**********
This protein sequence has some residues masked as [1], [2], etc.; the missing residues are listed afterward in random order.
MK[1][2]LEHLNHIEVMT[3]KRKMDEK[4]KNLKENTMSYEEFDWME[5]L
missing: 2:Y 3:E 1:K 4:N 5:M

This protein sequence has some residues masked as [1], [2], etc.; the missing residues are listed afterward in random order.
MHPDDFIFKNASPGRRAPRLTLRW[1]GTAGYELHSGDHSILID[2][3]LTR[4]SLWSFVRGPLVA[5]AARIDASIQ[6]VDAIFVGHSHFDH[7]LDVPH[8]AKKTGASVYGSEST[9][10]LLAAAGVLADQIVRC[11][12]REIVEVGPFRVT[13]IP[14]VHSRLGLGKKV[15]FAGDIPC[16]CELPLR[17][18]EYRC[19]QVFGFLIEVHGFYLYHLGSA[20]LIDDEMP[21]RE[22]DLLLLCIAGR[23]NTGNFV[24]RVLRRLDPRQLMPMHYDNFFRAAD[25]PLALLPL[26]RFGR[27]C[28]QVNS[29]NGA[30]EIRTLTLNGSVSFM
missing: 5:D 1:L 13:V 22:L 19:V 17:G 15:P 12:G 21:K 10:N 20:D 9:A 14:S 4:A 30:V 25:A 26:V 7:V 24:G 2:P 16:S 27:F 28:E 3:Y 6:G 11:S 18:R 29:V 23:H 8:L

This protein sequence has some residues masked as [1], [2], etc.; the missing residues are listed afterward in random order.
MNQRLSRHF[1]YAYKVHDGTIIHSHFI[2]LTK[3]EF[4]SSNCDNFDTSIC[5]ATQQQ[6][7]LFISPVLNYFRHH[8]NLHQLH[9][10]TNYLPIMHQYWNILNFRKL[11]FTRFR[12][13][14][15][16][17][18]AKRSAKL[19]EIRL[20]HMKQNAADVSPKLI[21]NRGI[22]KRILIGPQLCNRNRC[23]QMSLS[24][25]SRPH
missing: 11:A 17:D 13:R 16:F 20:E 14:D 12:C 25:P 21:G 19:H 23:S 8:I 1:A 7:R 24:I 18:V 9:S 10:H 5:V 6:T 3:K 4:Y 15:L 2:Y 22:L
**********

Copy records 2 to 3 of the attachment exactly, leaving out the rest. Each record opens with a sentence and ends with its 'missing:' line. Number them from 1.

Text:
This protein sequence has some residues masked as [1], [2], etc.; the missing residues are listed afterward in random order.
MHPDDFIFKNASPGRRAPRLTLRW[1]GTAGYELHSGDHSILID[2][3]LTR[4]SLWSFVRGPLVA[5]AARIDASIQ[6]VDAIFVGHSHFDH[7]LDVPH[8]AKKTGASVYGSEST[9][10]LLAAAGVLADQIVRC[11][12]REIVEVGPFRVT[13]IP[14]VHSRLGLGKKV[15]FAGDIPC[16]CELPLR[17][18]EYRC[19]QVFGFLIEVHGFYLYHLGSA[20]LIDDEMP[21]RE[22]DLLLLCIAGR[23]NTGNFV[24]RVLRRLDPRQLMPMHYDNFFRAAD[25]PLALLPL[26]RFGR[27]C[28]QVNS[29]NGA[30]EIRTLTLNGSVSFM
missing: 5:D 1:L 13:V 22:L 19:V 17:G 15:P 12:G 21:K 10:N 20:D 9:A 14:S 4:A 30:V 25:A 26:V 7:V 24:G 2:P 16:S 27:F 28:E 3:Y 6:G 11:S 18:R 29:V 23:H 8:L

This protein sequence has some residues masked as [1], [2], etc.; the missing residues are listed afterward in random order.
MNQRLSRHF[1]YAYKVHDGTIIHSHFI[2]LTK[3]EF[4]SSNCDNFDTSIC[5]ATQQQ[6][7]LFISPVLNYFRHH[8]NLHQLH[9][10]TNYLPIMHQYWNILNFRKL[11]FTRFR[12][13][14][15][16][17][18]AKRSAKL[19]EIRL[20]HMKQNAADVSPKLI[21]NRGI[22]KRILIGPQLCNRNRC[23]QMSLS[24][25]SRPH
missing: 11:A 17:D 13:R 16:F 20:E 14:D 12:C 25:P 21:G 19:H 23:S 8:I 1:A 7:R 24:I 18:V 9:S 10:H 5:V 6:T 3:K 4:Y 15:L 2:Y 22:L